Posts with tag: rental property listings

New Rental Property Finding Website Inspired by Airbnb and Tinder

This week, a new rental property website launched for landlords and tenants.

Ruumi is a mix between Airbnb and Tinder. It matches users to compatible housemates and rental properties based on their interests, lifestyles and living preferences.

The free service allows users to provide references from friends and landlords to build their profile, which can be viewed by prospective housemates.

For landlords wishing to list on the site, there is a post a place section and the business hopes to be as simple as Airbnb.

Jack Archer, a 29-year-old entrepreneur, founded the site.

He says it can be frustrating for tenants to attend countless viewings and go through endless property searches to discover they have nothing in common with their new housemates, and that is what Ruumi is trying to avoid.

Ruumi was inspired by Airbnb and focuses on simple design, with the user experience central to the whole idea.

Archer says: “Who you live with matters just as much as the place, but somewhere along the way, this has been forgotten. We want to put people back at the heart of the process by building a community of happy renters and making it fun, free and easy to connect with the right people.”1

The site is now available on desktop, tablet and smartphone and has initially launched in the East London boroughs of Hackney and Tower Hamlets, with plans for a full roll out over London in the near future.

The site can be viewed here:


Lettings Auction Site Seeks Investors

Published On: September 24, 2015 at 12:55 pm


Categories: Landlord News

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A lettings auction website for landlords and tenants is seeking new investors.

Lettings Auction Site Seeks Investors

Lettings Auction Site Seeks Investors

AuctionLets, which launched in January 2014, currently has no deals or properties on offer.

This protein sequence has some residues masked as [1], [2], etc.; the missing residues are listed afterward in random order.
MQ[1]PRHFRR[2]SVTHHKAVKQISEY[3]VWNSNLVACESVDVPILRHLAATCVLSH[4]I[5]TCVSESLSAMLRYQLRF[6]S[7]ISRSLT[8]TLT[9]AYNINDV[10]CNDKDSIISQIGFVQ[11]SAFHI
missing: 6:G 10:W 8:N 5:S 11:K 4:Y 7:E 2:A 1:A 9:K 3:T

However, the firm’s CEO, Spencer Rose, states: “Our site has been successfully tested with great results.

“An increasing number of bids have gone through and both tenants and landlords have been happy with their service and the outcome.

“We know our concept works, we know landlords and tenants want it, but what we now need to do is spread the word in order for us to develop the business further.

“This is why we have decided to actively seek investors whether it’s via crowdfunding or through private investors.”

Landlords can upload their vacant properties to the site and prospective tenants can make bids. All homes are advertised on Rightmove.

Rose explains the concept: “Tenants bid for the property in a legally binding online auction and have the ability to bid on multiple properties until they are successful.

“To avoid signing up for more than one property, prospective tenants are only able to be the current highest bidder on one property. Once they are outbid they can move on to another property.

“Landlords decide a realistic minimum rent per month and simply sit back and wait for the bids to come in. They also control the end time of the auction and move-in date.”

He adds: “Tenants and landlords have been in the hands of agents, whether these are online or with a high street presence, for far too long now. It’s time for landlords and tenants to take a bit more control.”1

Regarding the site’s testing, a spokesperson says: “The testing was really for the functionality of the site. The concept has also been tested and they have actually done business and have the recommendations of both the landlord and tenant as to how good it was for both of them.”1 


New Service Matches Referenced Tenants to Properties

Published On: September 22, 2015 at 10:25 am


Categories: Landlord News

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A new service has launched that references and credit checks prospective renters before property viewings. It then matches these tenants with suitable homes uploaded to the website by member letting agents.

Tenants Plus says the site improves efficiency and cuts costs for agents during the renting process.

The service also benefits tenants, as they will not lose holding deposits paid after viewings due to their references failing.

New Service Matches Referenced Tenants to Properties